The MIRAGE series is made up of concrete handles, knobs, and robe hooks, all of which aim to create character through light and shadow. Some of the pieces, with a zigzag pattern, are meant to reduce the heaviness of the concrete material, making it seem light and delicate, while other pieces are meant to express a sense of solidity.
Non-profit organization Art Jameel have announced a new Serie-Architects-designed Arts Center in Dubai that will partner with New York’s Metropolitan Museum of Art to acquire works by modern and contemporary artists from the Middle East.
The 10,000 square meter, three-story, multi-disciplinary space is designed to become a “hub for educational and research initiatives, while its wider programming embraces collaboration and partnerships with local, regional, and international artists, curators, and organizations.”
Sliperiet, Umeå Arts Campus has developed a new type of 3D printer that features increased printing flexibility at a lower cost. Called Hangprinter. The system is suspended by a series of thin fishing lines, it does not require a frame or rails, but rather, it can be attached to any stable surface, for instance, a ceiling.
As a part of the +Project innovation initiative, the Hangprinter is in the process of making a “Tower of Babel,” a project that currently measures almost three-and-a-half meters tall, making it the tallest object the system has made, as well as “much taller than the scope of any commercially available large format printer.”
Invented by Torbjørn Ludvigsen, who began the project while a student at Umeå University, the Hangprinter’s design was originally formulated to reduce costs. “The frame or box was almost half the cost of the final 3D printer, and I thought I could do without it,” said Ludvigsen. Hangprinter can be put together for about 200 Euros.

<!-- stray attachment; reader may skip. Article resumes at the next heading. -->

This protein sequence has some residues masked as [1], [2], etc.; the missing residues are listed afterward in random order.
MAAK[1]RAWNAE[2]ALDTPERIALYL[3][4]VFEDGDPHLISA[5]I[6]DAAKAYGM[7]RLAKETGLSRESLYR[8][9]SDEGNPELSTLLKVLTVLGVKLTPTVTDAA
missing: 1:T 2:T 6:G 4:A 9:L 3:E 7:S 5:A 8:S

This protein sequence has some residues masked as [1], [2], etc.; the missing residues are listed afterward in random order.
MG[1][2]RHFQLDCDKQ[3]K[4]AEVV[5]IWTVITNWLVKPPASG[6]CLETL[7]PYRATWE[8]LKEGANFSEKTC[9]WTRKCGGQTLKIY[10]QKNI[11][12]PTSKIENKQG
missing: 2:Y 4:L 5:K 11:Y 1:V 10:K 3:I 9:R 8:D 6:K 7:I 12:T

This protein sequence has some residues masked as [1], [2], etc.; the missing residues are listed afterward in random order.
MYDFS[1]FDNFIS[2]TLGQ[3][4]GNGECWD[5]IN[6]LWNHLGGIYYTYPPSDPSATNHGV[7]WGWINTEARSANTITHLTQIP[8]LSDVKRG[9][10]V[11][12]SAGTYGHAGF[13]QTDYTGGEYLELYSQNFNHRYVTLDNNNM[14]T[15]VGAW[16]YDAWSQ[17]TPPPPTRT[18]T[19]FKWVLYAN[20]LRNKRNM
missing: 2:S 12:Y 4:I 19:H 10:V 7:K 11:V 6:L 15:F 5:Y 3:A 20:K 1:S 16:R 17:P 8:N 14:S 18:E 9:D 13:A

Architectural research initiative arch out loud, in partnership with Last House on Mulholland (LHOM), has released the winner of their competition to design a house of the future, to be sited directly below the Hollywood Sign.
Serving as a “design charette” to generate ideas about potential uses for the currently open site, the competition called for residential designs that demonstrate the use of innovative technology and integrative environmental strategies, while capitalizing on the prominence of the site.
The Hollywood competition received entries from 500 designers across the world, selecting three winners, with an additional owner’s choice.
The winners of the Hollywood design competition are:
Sordo Madaleno Arquitectos (SMA) has revealed their recent competition proposal for St Regis Los Cabos, a 12.4-hectare hotel and residential project on the southern tip of the Gulf of California in Mexico, bordering the Pacific Ocean.
In response to the site’s natural conditions—vast area, views, and exposure to predominant winds—the project’s volumetric design focuses on the use of camouflaged materials, terraces, and methods to provide shelter from the wind, all of which creates two parallel undulating forms at the edge of the beach.
The hotel and its amenities will be aligned with the east side of the complex, such that they achieve a layout with as many rooms as possible with direct views of the Pacific Ocean that rotate to ensure privacy.
Serving as a new academic hub at the heart of the Morningside Heights campus, the 128,000-square-foot building will house a “new kind of library that incorporates technologies and learning spaces in an interactive setting and creates an inviting environment that benefits from green spaces.”
In an effort to engage the public in a debate about what makes a great building, the Westminster City Council asked a panel of architects, developers, councilors, and planners to shortlist 12 designs to be voted on by people who live and work in the city, as well as by visitors. Buildings for the shortlist were chosen based on its use of materials, purpose, and impact on the surrounding space.
"Brilliant architectural design should be recognized for all the fantastic benefits it can have in terms of health and wellbeing, sustainability, and the simple pleasure we all take from having such striking buildings lining our routes home, to shop and to work," said Cllr Robert Davis MBE DL, Deputy Leader of Westminster City Council. "The best people to ask about the impact these buildings have are those who see them day in, day out, and so I am delighted that we have been able to engage the public in a debate about what makes a great building and to promote design excellence."
In the upcoming years, Dubai may become home to one of the world’s newest radical architectures—the first ever, rotating skyscraper. Designed by Dynamic Architecture’s Davis Fisher, the 80-story, 1,273-foot tower proposal features independent floors that can rotate 360 degrees in both directions, in order to provide more comprehensive views.
A static central core will connect the rotating floors together, each of which will be prefabricated off-site and attached to the tower afterward.